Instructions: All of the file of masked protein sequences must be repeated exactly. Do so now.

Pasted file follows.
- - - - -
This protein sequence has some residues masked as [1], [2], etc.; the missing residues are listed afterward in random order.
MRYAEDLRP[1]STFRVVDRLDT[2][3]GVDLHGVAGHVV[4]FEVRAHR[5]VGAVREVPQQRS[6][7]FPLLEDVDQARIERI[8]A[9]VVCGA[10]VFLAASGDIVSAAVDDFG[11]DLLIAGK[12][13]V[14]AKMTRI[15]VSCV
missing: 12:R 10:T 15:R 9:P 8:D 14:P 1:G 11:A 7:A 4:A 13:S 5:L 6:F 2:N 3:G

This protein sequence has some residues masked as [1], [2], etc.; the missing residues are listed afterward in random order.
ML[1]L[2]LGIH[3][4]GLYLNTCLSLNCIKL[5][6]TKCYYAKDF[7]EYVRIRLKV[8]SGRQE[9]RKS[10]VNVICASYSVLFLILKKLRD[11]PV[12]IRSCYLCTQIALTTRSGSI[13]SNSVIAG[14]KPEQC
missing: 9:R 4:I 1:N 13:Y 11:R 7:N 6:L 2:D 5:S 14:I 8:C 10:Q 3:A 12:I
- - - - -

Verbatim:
This protein sequence has some residues masked as [1], [2], etc.; the missing residues are listed afterward in random order.
MRYAEDLRP[1]STFRVVDRLDT[2][3]GVDLHGVAGHVV[4]FEVRAHR[5]VGAVREVPQQRS[6][7]FPLLEDVDQARIERI[8]A[9]VVCGA[10]VFLAASGDIVSAAVDDFG[11]DLLIAGK[12][13]V[14]AKMTRI[15]VSCV
missing: 12:R 10:T 15:R 9:P 8:D 14:P 1:G 11:A 7:A 4:A 13:S 5:L 6:F 2:N 3:G

This protein sequence has some residues masked as [1], [2], etc.; the missing residues are listed afterward in random order.
ML[1]L[2]LGIH[3][4]GLYLNTCLSLNCIKL[5][6]TKCYYAKDF[7]EYVRIRLKV[8]SGRQE[9]RKS[10]VNVICASYSVLFLILKKLRD[11]PV[12]IRSCYLCTQIALTTRSGSI[13]SNSVIAG[14]KPEQC
missing: 9:R 4:I 1:N 13:Y 11:R 7:N 6:L 2:D 5:S 14:I 8:C 10:Q 3:A 12:I